From John Hancock
Sunday ½ past 12 oClock
[Boston, 26 October 1789]
The Governours Best respects to The President, if at home & at leisure, the Governour will do himself the honour to pay his respects, in half an hour1—This would have been done much sooner, had his health in any degree permitted, He now hazards every thing as it respects his health, for the desirable purpose.
For background to GW’s New England tour, see his letter to Betty Lewis, 12 Oct. 1789, n.3.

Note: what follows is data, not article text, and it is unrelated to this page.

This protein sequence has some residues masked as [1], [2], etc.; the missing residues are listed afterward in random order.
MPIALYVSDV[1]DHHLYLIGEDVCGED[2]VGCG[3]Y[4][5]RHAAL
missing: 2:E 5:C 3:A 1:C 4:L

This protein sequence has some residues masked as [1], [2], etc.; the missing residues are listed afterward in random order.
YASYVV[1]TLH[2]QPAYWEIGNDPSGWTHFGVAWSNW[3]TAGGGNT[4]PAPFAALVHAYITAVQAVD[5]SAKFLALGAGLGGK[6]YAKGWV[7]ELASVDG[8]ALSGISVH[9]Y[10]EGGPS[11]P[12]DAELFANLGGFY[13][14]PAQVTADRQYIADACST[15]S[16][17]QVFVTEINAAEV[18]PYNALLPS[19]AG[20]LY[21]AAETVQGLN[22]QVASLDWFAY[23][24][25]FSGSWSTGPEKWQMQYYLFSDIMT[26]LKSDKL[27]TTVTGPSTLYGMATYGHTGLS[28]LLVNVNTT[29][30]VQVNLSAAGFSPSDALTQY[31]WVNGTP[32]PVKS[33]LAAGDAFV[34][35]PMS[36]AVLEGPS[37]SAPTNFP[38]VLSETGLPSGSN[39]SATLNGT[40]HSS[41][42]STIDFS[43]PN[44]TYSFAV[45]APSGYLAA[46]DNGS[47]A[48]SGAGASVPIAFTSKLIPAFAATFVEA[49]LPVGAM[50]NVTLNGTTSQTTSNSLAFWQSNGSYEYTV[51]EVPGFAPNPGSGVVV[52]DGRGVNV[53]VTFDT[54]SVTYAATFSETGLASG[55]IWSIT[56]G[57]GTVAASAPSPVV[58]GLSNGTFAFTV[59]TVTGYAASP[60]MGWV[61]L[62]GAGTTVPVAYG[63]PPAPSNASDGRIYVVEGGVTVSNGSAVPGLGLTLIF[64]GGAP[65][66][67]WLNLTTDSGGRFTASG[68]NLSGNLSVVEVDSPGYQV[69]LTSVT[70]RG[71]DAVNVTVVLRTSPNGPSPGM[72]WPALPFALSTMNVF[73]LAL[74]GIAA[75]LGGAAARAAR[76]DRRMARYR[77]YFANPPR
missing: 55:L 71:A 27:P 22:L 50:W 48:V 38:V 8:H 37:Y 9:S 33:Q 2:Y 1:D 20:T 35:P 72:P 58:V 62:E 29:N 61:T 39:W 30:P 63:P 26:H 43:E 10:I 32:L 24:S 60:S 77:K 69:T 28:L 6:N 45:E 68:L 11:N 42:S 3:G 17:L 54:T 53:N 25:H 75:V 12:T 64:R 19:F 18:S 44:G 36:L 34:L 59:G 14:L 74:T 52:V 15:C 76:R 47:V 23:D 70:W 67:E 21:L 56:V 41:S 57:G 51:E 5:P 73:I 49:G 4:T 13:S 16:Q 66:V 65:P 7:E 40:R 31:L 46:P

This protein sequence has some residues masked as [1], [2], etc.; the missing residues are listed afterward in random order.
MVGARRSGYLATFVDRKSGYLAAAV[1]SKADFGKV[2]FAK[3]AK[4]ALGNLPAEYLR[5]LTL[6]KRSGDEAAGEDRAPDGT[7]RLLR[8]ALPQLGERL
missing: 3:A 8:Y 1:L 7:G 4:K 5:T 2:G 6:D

1. This incident produced a minor contretemps with implications for state and federal relationships. GW had assumed that he as president would receive the first visit from John Hancock representing state authority. As he noted in his diary, “Having engaged yesterday to take an informal dinner with the Govr. to day (but under a full persuation that he would have waited upon me so soon as I should have arrived) I excused myself upon his not doing it, and informing me thro his Secretary that he was too much indisposed to do it, being resolved to receive the visit” (Diaries description begins Donald Jackson and Dorothy Twohig, eds. The Diaries of George Washington. 6 vols. Charlottesville, Va., 1976–79. description ends , 5:475). Hancock’s illness was reported to be gout. On Sunday, 25 Oct., according to GW’s diary account, “I received a visit from the Govr., who assured me that Indisposition alone had prevented his doing it yesterday, and that he was still indisposed; but as it had been suggested that he expected to receive the visit from the President, which he knew was improper, he was resolved at all hazds. to pay his Compliments to day.” GW returned Hancock’s call the next evening (ibid., 476–77). According to Boston newspapers the governor was not well enough to attend the dinner for GW on the afternoon of 27 Oct. but was present at the ball on Wednesday, 28 Oct. (Boston Gazette, 26 Oct., 2 Nov. 1789; Massachusetts Centinel [Boston], 28 Oct. 1789). Squabbling between state and local officials had apparently resulted in violations of protocol even before GW entered the town. In response to inquiries from Jared Sparks in the 1830s, Benjamin Russell, one of the members of the committee of arrangements for GW’s reception into Boston, reported that the governor had claimed the right of welcoming the illustrious guest into Boston, while representatives of the town insisted that as he was entering the city the formal welcome was their prerogative. The governor, they contended, should have met the president at the boundary of the state. “The President was approaching the town, and they were ready to render civic honors to him. The controversy was without result. Both authorities remained in their carriages, while the aids and marshals were rapidly posting between them. Both contended that the point of etiquette was on their side. The day was unusually cold and murky. The President with his secretary had been mounted for a considerable time on the Neck, waiting to enter the town. He made inquiry of the cause of the delay, and, on receiving information of the important difficulty, is said to have expressed impatience. Turning to Major Jackson, his secretary, he asked, ‘Is there no other avenue to the town?’ And he was in the act of turning his charger, when he was informed, that the controversy was over, and that he would be received by the municipal authorities” (Russell to Sparks, 22 May 1835, in Sparks, Writings, description begins Jared Sparks, ed. The Writings of George Washington; Being His Correspondence, Addresses, Messages, and Other Papers, Official and Private, Selected and Published from the Original Manuscripts. 12 vols. Boston, 1833–37. description ends 10:491–93). See also Ford, Writings of Washington, description begins Worthington Chauncey Ford, ed. The Writings of George Washington. 14 vols. New York, 1889–93. description ends 11:445.